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Motor Vehicle Accidents

Road Rules: How traffic laws differ by state in Australia

By LHD Lawyers

On the surface, it might appear that the rules of the road are consistent across Australia – but there are some slight differences between states and territories that you’ll want to take note of before your next road trip to avoid motor vehicle accidents.

Being aware of interstate road rules not only spares you from picking up hefty fines, but it also keeps you and other road users safe. Here’s what you need to know about road rules and traffic laws across Australian states and territories.

Speed limits

Speed limits are relatively standardised across Australian states and territories, but there are a few exceptions to take note of. Always abide by the signed speed limit, but use the following as guidelines in unposted areas.

Road type/location Speed limit by state
Built up areas (where no sign is posted) 50 kmph in all states and territories except the Northern Territory (60 kmph).
Outside built up areas (where no sign is posted) 100 kmph in all states and territories except Western Australia and the Northern Territory (110 kmph)
School zones 40 kmph in all states and territories except South Australia (25 kmph).
Freeways and dual carriageways Range between posted limits of 100 – 110 kmph. Certain highways in the Northern Territory have a limit of 130 kmph.

 

U-turns and hook turns

It is illegal to perform a u-turn at traffic lights in all states and territories except Victoria, where u-turns are permissible unless there is a road sign that says otherwise.

Certain Melbourne intersections also require a hook turn, where a right hand turn is taken from the outermost lane. If you are visiting Melbourne from out of state, it’s worth familiarising yourself with this procedure to minimise your risk of an accident. The video below from VicRoads gives a demonstration.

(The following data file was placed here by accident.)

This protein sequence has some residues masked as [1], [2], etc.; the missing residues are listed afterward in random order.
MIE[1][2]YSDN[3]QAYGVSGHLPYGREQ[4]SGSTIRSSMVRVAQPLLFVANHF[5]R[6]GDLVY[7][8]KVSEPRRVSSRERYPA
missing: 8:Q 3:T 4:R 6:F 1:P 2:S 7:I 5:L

Double demerit points

Double demerit points are enforced in NSW, WA, and the ACT on dates that tend to have a high road toll (e.g. long weekends, public holidays). Police notify the public of double demerit points in advance, so it pays to keep informed if you plan on driving on a public holiday.

Double demerit points are also enforced in Queensland with a slightly different arrangement. Any driver who commits the same demeritable offence twice in a 12 month period is subject to double demerits.

Examples of demeritable offences include:

  • Using a mobile while driving
  • Speeding at least 21kmph over the limit
  • Failing to wear a seatbelt properly
  • Failing to wear a helmet properly if on a motorbike.

Mobile devices

Using a mobile device while driving is not permitted in any state or territory. Fines and penalties vary across Australia, ranging up to $1000 and 4 demerit points in Queensland – Australia’s toughest state when it comes to this particular law.

Driving while intoxicated

Driving while intoxicated poses a serious and potentially fatal risk to other road users and attracts harsh penalties in every Australian state and territory.

0.05 BAC (blood alcohol content) is the legal limit for fully licensed drivers across Australia, although a 0.0 BAC is enforced for:

  • Learner or provisionally licensed drivers
  • Drivers with interlock devices or restricted licenses
  • Drivers of commercial vehicles and public vehicles (buses, taxis, trucks).

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